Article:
Lawsuit: Facebook Failed to Warn Users of Privacy Risks Before 2018 Data Breach
Tech giant Facebook failed to warn users about the risks attached to its single sign-on tool despite taking steps to protect employees from dangers, according to a lawsuit. According to the suit, Facebook knew about the vulnerability but failed to fix it for years.
A recent report from Reuters states that a lawsuit filed against social media giant Facebook alleges that the site failed to warn users about the risks linked to its single sign-on tool even though the site protected employees from those risks. The lawsuit relates to Facebook’s worst security breach ever in September 2018 when hackers stole “access tokens” that gave them access to 29 million accounts.
The filing in the U.S. District Court for the Northern District of California in San Francisco states: “Facebook knew about the access token vulnerability and failed to fix it for years, despite that knowledge. Even more egregiously, Facebook took steps to protect its own employees from the security risk, but not the vast majority of its users.”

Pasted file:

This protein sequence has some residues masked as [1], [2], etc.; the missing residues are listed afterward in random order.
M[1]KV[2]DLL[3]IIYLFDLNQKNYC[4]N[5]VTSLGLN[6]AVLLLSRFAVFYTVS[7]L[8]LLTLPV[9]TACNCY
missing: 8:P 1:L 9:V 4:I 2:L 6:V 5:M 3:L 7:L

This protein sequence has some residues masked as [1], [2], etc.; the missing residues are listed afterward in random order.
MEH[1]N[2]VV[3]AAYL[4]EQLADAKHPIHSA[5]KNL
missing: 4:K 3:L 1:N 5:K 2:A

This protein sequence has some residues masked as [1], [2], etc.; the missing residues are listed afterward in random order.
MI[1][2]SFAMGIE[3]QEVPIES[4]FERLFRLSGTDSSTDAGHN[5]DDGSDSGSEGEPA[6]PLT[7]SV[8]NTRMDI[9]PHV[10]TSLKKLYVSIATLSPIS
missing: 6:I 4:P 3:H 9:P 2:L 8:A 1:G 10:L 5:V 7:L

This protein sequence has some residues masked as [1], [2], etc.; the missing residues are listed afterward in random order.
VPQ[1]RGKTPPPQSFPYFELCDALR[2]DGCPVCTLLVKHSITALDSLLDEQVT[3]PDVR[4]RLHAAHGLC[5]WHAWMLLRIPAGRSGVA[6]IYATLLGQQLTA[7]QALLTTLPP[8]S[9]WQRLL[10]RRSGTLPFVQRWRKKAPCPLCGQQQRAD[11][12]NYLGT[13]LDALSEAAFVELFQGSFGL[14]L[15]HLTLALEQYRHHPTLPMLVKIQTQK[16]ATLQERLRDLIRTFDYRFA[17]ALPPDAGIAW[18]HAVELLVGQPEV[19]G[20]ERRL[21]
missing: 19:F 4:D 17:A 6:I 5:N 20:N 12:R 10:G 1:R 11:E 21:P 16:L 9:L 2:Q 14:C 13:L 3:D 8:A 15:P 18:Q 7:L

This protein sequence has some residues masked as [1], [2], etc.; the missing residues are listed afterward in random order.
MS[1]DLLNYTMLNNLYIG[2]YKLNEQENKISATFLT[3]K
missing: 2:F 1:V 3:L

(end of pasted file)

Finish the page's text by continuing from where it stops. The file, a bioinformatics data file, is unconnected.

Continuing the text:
Judge William Alsup told Facebook in January that he was willing to allow “bone-crushing discovery” in order to determine how much user data was stolen in the breach. Facebook claims that the attack only affected a “broad spectrum” of users without giving further details on which countries were most affected, etc.
14 million users affected by the breach had their birth dates, employers, education history, religious preference, types of devices used, pages followed, location check-ins and recent searches all collected by hackers. The other 15 million users only had their name and contact details stolen, hackers were also able to see the posts and friends lists of about 400,000 users.
Facebook did not respond to a request for comment from Reuters.
Lucas Nolan is a reporter for Breitbart News covering issues of free speech and online censorship. Follow him on Twitter @LucasNolan or email him at